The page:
If I’m going to eat the dessert I want it to either be something satisfying but light or something super duper decadent that I can indulge on. I don’t want to eat whole meal and then end it with a heavy, coma inducing piece of cake. I prefer my desserts fruity or citrusy with just the right amount of sweetness to them. Even better is when they pair perfectly with a cup of coffee or tea. 

Thats what this cake is all about. It’s made with simple pantry ingredients, cooked in a basic loaf pan and perfectly balanced in flavor. It will probably underrated when you serve it. But you will graciously cut and plate it for all your guests, who will take one bite and understand why you made this most perfect cake. 

I don’t recommend making this dairy free. This cake needs the butter. Together with the lemon zest it creates a dense cake that does not weigh you down. Plus, I think it’s understood that all desserts are better with butter.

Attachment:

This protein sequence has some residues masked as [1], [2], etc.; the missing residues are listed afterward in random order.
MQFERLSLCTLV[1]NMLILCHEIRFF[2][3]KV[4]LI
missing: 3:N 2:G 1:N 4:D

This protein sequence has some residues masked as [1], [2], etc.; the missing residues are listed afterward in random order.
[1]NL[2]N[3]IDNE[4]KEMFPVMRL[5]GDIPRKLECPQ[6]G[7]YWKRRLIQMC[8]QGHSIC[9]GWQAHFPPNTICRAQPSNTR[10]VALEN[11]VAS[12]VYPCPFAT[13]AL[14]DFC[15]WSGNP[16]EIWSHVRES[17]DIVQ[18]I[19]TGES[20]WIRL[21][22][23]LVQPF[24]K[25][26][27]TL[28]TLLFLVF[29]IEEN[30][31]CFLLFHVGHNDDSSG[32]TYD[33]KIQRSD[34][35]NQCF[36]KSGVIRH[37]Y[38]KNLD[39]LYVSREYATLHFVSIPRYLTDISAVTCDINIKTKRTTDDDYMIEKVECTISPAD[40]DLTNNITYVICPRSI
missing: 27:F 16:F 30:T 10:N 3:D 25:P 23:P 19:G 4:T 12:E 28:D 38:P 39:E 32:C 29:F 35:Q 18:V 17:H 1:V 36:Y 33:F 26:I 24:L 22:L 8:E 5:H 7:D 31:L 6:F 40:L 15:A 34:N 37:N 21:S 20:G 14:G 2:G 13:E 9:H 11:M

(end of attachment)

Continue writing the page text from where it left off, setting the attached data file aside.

This cake also freezes beautifully. So get a head start on your cooking a pop this in the freezer to make your Shavuous prep a little bit easier.

For the printable Dairy Lemon Pound Cake recipe click here

*recipe adapted from Ina Garden


Homemade Ricotta Cheese


Specifically, Ricotta Cheese.

Do I really need to say anything more? 

It’s the stuff dreams are made of. Whether its melted and stringy over a simple slice of pizza, or golden brown and bubbly over a decadent eggplant parmesan, or merely slipped between two slices of bread, there is no food more versatile and comforting than cheese.